But here's another thing to consider: you are trying to move the peak sensor signal up to 5V to get a good reading at the PIC. You don't really need anything else out of that signal. To make your measurement you need to do several fast samples and evaluate them for a peak. As an alternative a peak detecting op amp circuit will always provide this signal, though it is a bit delayed due to the nature of how peak detector work.

    Another alternative is to dump the level translator altogether: the signal is going to go -2.5 to +2.5V. You can get the PIC to clamp off the negative side via the internal EDS diode and some series resistance. To get back the 5V peak just increase the gain of the instrument amp.
     
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  17. alekvodnjan

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    Mar 18, 2015
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    Your explanation is really really good. I can't thank you enough. You were patient and explained all I have asked even though I had lot of questions.
    I'll put two clamp diodes on input of ADC. One tied to VSS and one to VCC to have more robust protection from negative or over voltage. Also with this diodes I'm not risking ADC or PIC to be damaged. Your advice is really good because I'll have better ADC by using all 1024 levels between 0-5V and not only half.

    Now I'm wonderring. So if RC filter brings my signal from VGND to GND I don't really need opamp after that do I? Can I bring signal dirrect from RC filter to ADC? I wanted to use opamp to add DC component, and now with clamp diodes I don't need that. Or, I must have opamp even without using it for adding 2.5V because eventually it plays some rule in this AC coupling?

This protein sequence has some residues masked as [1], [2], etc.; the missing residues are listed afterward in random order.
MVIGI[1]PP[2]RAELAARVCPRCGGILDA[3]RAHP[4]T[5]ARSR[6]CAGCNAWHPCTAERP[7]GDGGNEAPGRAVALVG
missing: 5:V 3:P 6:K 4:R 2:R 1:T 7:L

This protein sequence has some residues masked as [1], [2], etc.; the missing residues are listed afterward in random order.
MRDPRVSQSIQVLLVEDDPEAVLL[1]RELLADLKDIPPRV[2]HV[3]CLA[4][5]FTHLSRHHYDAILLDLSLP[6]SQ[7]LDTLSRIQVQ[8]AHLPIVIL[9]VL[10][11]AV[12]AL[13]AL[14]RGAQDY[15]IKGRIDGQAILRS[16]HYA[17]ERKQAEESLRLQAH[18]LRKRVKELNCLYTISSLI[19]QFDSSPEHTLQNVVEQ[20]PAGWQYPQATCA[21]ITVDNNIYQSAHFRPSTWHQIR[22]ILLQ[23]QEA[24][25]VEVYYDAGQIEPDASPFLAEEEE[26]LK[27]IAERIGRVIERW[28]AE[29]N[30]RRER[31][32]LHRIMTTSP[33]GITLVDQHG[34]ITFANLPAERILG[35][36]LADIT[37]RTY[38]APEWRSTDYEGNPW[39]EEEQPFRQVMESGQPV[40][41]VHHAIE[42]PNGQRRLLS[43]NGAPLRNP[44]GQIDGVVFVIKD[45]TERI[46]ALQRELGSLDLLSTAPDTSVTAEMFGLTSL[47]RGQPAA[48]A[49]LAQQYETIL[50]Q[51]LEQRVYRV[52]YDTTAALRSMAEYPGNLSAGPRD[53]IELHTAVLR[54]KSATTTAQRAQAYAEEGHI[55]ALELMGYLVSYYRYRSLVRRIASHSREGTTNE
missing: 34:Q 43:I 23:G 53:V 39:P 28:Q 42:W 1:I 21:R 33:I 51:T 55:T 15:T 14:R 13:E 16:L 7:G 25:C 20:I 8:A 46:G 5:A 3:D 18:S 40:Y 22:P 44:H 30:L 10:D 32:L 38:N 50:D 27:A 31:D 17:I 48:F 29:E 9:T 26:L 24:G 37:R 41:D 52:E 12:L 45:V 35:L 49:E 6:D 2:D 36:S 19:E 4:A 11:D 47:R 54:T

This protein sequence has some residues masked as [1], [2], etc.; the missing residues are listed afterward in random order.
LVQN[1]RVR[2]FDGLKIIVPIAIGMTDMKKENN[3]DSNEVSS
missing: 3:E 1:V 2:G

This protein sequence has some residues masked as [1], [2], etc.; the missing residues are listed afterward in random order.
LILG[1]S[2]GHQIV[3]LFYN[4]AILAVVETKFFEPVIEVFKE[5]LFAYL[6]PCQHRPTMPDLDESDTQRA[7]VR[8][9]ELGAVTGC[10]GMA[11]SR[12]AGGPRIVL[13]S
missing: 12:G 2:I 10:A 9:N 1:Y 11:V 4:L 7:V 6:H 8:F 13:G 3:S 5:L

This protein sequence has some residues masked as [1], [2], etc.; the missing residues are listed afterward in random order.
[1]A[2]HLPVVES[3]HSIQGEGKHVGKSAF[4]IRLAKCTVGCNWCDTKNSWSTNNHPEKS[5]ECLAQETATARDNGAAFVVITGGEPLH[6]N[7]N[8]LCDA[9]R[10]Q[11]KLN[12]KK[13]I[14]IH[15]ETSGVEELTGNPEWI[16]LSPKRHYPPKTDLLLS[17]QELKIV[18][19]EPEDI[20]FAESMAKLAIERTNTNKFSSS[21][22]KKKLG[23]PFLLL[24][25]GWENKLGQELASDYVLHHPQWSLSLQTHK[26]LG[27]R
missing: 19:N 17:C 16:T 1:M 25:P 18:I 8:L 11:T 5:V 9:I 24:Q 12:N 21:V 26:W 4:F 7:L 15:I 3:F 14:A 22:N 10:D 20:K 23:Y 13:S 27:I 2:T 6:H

18. ErnieM

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    If you look at Figure 4.1 of that PIC's data sheet you will see a note those diodes are already inside the PIC; I've even used them to clamp a signal that was literally the full AC line when working on a light dimmer (but as that was a direct from AC line project discussing it further here is a TOS violation). Microchip has slightly backed off from a full endorecement of this practice, though their main objection seems to be "we might take them out of some future product we claim to be 100% comparable."

    So adding diodes is somewhat redundant, and you cannot be sure the external or the internal diodes are actually doing the clamping unless the external ones are Schottky types.

    That's just what I was trying to say: the best part to use is the one you don't put in at all.
     
  19. alekvodnjan

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    Mar 18, 2015
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    I see.
    You know, people are always giving me advice not to bring negative or over voltage to PIC's ADC 'cause certainly but CERTAINLY I'll damage PIC. Due to that I've been very carefull and taking all the precautions.

    As I can see on your schematic you posted, R21 is 10k. PIC datasheet recommends input impedance not to be over 2.5k. So I'll rather put 1 k resistor or rather stick to 270 ohms I have used until now.

    I suppose that 0.1 capacitor means 0.1 uF.
     
    Last edited: Mar 21, 2015
  20. ErnieM

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    Huh. You're right about 2.5K. I must have misread it when I looked this morning.

    You are not really overdriving a pin when you use the ESD diode to clamp the voltage, as long as you limit the current.

    And yeah, cap is in uF.